Through intimate portraits of four exonerated prisoners, investigative journalist Alison Flowers explores what happens to innocent people when the state flings open the jailhouse door and tosses them back, empty-handed, into the unknown.
Laura Caldwell, director of Life After Innocence at Loyola University of Chicago Law School welcomed Alison Flowers and the exonerees featured for a discussion, book signing and reception to celebrate the release of the book last Thursday.
From the front lines of the wrongful conviction capital of the United States—Cook County, Illinois—Flowers recounts profoundly human stories of reclaiming life, overcoming adversity, and searching for purpose after exoneration.
As she tells each exoneree’s powerful story, Flowers vividly shows that release from prison, though sometimes joyous and hopeful, is not a Hollywood ending—or an ending at all. Rather, an exoneree’s first unshackled steps are the beginning of a new journey full of turmoil and uncertainty. Flowers also sheds new light on the collateral damage of wrongful convictions on families and communities, challenging deeper problems of mass incarceration and the criminal justice system.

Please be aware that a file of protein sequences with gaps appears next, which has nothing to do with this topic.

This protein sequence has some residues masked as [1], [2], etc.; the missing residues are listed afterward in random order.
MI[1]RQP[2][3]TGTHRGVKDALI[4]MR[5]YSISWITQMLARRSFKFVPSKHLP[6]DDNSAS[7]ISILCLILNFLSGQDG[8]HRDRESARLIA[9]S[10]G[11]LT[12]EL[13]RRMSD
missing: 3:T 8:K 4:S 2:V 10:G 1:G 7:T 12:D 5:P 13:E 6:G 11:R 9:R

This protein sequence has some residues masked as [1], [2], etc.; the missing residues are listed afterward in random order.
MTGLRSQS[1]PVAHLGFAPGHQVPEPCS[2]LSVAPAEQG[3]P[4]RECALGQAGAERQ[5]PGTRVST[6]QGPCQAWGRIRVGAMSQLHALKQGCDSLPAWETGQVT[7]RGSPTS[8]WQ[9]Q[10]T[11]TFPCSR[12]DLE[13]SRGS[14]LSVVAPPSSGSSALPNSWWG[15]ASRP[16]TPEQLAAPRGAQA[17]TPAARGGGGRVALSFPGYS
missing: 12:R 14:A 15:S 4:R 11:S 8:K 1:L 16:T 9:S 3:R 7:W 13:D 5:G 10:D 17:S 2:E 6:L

Be sure to pick up Exoneree Diaries: The Fight for Innocence, Independence and Identity